CES is one of those shows where we analysts have to filter through the noise to find what we believe to be sustainable and realistic industry trends. CES is not the kind of show that you can look broadly at everything happening and come away with where the tech industry is heading. A great deal of vaporware and stunningly invalubale technology shows up at CES. Wisdom comes in separating the wheat from the chaff. Here are a few things I believe will continue to gain momentum.
Bigger, Brighter, Thinner TVs
Buzzwords coming from the show – HDR, 4k, 8k, Quantum Dots, 240hz, and more – are nice features to have but not the things that will sway consumers’ TV purchasing decisions. As great a visual experience 4k and eventually 8k are, they are no where near the drastic improvement HD was to standard defintion experience. The one thing I believe will continue to entice the market is bigger screens. For the past few years, we have slowly seen average screen sizes of TVs sold increas. This has everything to do with higher resolution formats, since those higher resolution and greater pixel counts mean you can sit much closer to a large display and not see distortion or pixelation of the image as it is compressed. Most consumers don’t have a living room large enough to sit 10-12 feet away and this is where bigger screens at closer distances comes into play. Consumers will likely buy the largest TV they can find and afford. The upgrade in resolution means they can sit as close or as far as their space allows and still get a great experience.
The interesting innovation, from a hardware standpoint, is the move to make super thin displays. This again is because space is an issue in most people’s homes and the elegance of a super thin display that looks like it is embedded in your wall has a much better visual appeal than a enourmous ugly TV. The elegance of the design is starting to play a larger factor in the design of these TVs but that poses serious engineering challenges. I expect this element to continue to be an engineering objective. Along these lines, Panasonic and Samsung have been showing off some interesing displays that are just planes of glass but, when activated, have full resolution displays. In the future, I can see there just being a plain sheet of glass on our walls that is transparent while off but becomes our high resolution display/TV when on.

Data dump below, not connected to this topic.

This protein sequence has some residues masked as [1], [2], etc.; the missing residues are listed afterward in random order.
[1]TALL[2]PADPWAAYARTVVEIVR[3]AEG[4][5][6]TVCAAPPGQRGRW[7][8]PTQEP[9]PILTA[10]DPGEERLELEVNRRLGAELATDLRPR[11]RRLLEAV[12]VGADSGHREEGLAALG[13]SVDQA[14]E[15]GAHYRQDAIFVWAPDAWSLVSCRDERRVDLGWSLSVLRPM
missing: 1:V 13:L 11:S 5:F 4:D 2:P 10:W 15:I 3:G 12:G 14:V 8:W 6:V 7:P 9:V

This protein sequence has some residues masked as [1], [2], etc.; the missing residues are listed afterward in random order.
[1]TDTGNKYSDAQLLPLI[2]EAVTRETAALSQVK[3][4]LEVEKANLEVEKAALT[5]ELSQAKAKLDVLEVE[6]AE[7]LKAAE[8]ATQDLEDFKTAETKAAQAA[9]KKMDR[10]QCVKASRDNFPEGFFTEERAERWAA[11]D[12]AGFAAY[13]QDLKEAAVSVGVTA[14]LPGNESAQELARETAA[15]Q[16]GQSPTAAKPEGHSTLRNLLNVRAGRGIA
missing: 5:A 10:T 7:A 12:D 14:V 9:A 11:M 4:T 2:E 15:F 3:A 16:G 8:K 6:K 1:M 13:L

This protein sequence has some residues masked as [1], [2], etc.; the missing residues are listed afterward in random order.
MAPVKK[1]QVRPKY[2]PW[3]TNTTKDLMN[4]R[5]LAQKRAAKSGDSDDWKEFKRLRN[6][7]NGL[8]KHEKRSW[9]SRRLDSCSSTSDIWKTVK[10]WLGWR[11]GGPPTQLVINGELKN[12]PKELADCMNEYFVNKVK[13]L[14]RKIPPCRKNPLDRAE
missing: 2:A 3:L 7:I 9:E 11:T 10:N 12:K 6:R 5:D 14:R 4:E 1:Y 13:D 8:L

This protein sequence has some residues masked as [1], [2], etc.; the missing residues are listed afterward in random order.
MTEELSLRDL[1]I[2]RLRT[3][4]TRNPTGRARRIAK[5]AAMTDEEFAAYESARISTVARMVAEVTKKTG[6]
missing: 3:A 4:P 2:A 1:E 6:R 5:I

Finally the year of the smart home?
I understand as well as anyone how far the smart home still has to go. This entire market has been primarily early adopters and do it yourselfers. The smart home is in no way, shape, or form mainstream yet. Few people can wire an outlet, rework their sprinkler controller, replace circuits at the electrical panel, or connect and set up a starter smart home kit which requires a small hub in the shape of a set top box. The smart home has been a mess. But I have a sense we have finally cracked how to get it into the mainstream, thanks to things like the Amazon Echo. As I articulated yesterday, Amazon is making a move with Alexa as the smart assistant for the home. While nearly everything they are doing with it today revolves around the home (with TV, and smart phones to follow), there may very well be something to be said about the strategic nature of the home and why it is important that tech companies battle for the platform. Winning the home could lead to paths of winning elsewhere in computing. But there is no question voice will play a key and primary role as an interface with our smart homes in the future.